Thanks to everyone who joined us for William & Mary’s summer weekend neurodiversity course. The course was held the same weekend as the Washington DC Pride Parade. There was a lot happening at Dupont Circle!
I was thrilled to see a non speaking autistic person among the attendees. To the best of my knowledge he was the first such person to attend and take part in our neurodiversity programming. At one point, he asked, “When will colleges be ready for students like me?” He was accompanied by an aide (she was beside him in high school class too) and he communicated through a letter board where he spelled out his thoughts, and she verbalized them. That’s a somewhat familiar scenario in high school, but rare in higher education.
I wondered how long it would be (if ever) before technology could take the place of the aide. It seems like a simple process until you watch it happen, and realize the aide does far more than add word spacing and punctuation. She also adds focus, by asking questions and helping clarify thoughts. I can see a machine solving the punctuation puzzle, but machine intelligence has a ways to evolve for the rest.
Replacing that student’s letter board with an ipad would not eliminate his need for assistance in school. And he was 18 – with college potentially a year or so away. I told him about specialized autism programs like the one at Landmark College in Vermont, where they have aides like the one he brought to class, and a wide range of intensive support services. That’s one possibility for college, right now.
The other possibility is to obtain funding for an aide through state disability services, and have an aide accompany him to a more traditional (and more affordable) state college. Unfortunately, the availability of services varies widely across the country.
Digging deeper, I realized the aide is not the only issue. What about housing, and general living supports? A non-speaking person with high support needs cannot simply go off to college like a student without disability. Once again, we have the example of specialized colleges like Landmark who have substantial support abilities, and students can turn to state agencies for help.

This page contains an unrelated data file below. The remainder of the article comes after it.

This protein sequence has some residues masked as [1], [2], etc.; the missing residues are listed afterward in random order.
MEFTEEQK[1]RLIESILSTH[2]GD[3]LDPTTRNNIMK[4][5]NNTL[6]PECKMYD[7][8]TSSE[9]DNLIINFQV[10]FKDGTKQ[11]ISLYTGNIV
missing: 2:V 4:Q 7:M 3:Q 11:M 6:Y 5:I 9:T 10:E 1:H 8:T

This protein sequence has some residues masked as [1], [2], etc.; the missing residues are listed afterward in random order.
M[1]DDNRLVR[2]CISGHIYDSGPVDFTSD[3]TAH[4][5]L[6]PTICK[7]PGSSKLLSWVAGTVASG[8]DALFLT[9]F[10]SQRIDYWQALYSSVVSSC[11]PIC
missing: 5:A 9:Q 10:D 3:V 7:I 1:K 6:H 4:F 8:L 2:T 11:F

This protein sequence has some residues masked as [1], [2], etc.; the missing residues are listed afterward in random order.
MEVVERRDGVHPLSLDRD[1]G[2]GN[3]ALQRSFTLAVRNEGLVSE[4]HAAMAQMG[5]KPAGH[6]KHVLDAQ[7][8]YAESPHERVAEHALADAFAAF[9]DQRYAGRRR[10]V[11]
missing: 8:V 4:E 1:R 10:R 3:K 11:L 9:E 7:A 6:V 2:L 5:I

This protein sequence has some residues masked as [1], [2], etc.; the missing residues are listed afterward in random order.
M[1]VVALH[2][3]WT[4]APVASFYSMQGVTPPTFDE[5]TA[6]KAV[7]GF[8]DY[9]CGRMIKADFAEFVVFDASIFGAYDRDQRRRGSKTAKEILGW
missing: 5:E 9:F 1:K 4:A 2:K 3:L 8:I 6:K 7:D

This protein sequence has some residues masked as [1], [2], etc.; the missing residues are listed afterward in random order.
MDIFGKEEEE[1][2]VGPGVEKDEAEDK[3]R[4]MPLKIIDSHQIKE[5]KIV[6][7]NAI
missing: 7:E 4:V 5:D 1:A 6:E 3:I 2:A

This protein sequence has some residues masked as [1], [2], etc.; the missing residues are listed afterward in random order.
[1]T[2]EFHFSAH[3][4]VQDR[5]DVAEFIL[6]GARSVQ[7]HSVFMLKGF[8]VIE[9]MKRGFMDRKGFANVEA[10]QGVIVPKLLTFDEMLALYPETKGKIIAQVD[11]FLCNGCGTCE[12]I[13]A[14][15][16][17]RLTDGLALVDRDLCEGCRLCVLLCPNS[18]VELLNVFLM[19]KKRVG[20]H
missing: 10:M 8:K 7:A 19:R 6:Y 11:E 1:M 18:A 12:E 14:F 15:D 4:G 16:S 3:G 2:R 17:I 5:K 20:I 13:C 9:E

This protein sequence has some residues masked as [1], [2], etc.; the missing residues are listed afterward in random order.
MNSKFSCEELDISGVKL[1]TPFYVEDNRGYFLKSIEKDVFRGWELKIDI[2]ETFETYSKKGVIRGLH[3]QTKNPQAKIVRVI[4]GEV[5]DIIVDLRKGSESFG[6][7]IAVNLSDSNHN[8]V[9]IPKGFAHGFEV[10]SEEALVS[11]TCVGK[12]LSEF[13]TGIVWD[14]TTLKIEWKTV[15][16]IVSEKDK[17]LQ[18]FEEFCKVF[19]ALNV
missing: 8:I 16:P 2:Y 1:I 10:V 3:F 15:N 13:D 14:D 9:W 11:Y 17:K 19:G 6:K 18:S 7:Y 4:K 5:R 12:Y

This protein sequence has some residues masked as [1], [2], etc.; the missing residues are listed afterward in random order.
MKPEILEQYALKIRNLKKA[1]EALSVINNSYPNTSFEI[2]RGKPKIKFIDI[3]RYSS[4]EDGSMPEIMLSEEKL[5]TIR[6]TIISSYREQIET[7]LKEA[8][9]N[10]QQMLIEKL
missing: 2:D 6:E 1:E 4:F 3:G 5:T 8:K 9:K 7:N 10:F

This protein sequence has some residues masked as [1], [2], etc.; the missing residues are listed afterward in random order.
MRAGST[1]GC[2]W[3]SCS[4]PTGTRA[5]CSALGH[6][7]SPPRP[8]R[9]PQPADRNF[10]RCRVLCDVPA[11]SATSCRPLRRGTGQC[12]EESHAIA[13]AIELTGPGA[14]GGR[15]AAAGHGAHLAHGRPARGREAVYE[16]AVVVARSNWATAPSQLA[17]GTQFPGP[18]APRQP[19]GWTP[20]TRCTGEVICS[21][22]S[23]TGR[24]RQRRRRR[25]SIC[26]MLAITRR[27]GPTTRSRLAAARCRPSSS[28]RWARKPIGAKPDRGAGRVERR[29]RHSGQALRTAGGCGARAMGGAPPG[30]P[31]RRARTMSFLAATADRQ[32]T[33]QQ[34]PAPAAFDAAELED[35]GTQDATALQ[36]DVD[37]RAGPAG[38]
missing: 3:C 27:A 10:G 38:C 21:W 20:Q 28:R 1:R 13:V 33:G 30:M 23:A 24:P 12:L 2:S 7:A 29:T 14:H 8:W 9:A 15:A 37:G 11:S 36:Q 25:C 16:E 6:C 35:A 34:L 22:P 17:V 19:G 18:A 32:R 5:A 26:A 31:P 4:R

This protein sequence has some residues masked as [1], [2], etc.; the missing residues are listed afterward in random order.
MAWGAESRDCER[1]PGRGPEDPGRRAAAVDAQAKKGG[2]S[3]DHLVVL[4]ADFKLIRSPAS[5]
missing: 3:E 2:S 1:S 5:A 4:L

This adds up to a substantial restriction on the college options for a non-speaking person. If they are registered with disability services in the state where they live it may be easier to attend school in that state. But what if they want to attend an out of state school? That may be a lot more work to set up. And support funding is by no means assured. Private autism-centered schools like Landmark are an option, but they are few in number and the cost will be prohibitive for many families.
William & Mary is committed to making a campus that’s friendly and welcoming to neurodivergent students, but this was a student we could not accommodate with the college’s resources alone. And I’m sure we are typical of mainstream colleges in this regard. The truth is, we’ve had very few requests for this kind of accommodation up till now, but I am sure they are coming.
How will college admission officers evaluate applications from non-speaking students? The desire of colleges to use a standardized writing-intensive application runs hard up against the desire for neurodiversity accommodation in students like this, whose disability makes it hard to be expressive in writing. We owe it to the students of tomorrow to solve this problem.
We talk about community college as a good path for autistic students who want a gentler transition to college. Most community college students live at home, so that transition is delayed. Community college classes tend to be smaller, and that may be less stressful. Community colleges also tend to be in-state, so accommodation services may be easier to obtain. Admission processes are far easier, and tuitions are low. The transition from community college to a regular college is generally a lot easier than going straight from high school.
Is that – and our existing array of accommodations - enough to accommodate students like the one in this weekend’s class? Time will tell.
John Elder Robison is an autistic adult and advocate for people with neurological differences. He's the author of Look Me in the Eye, Be Different, Raising Cubby, and the forthcoming Switched On. He serves on the Interagency Autism Coordinating Committee of the US Dept of Health and Human Services and many other autism-related boards. He's co-founder of the TCS Auto Program (A school for teens with developmental challenges) and he’s the Neurodiversity Scholar in Residence at the College of William & Mary in Williamsburg, Virginia.
The opinions expressed here are his own. There is no warranty expressed or implied. While reading this essay may give you food for thought, actually printing and eating it may make you sick.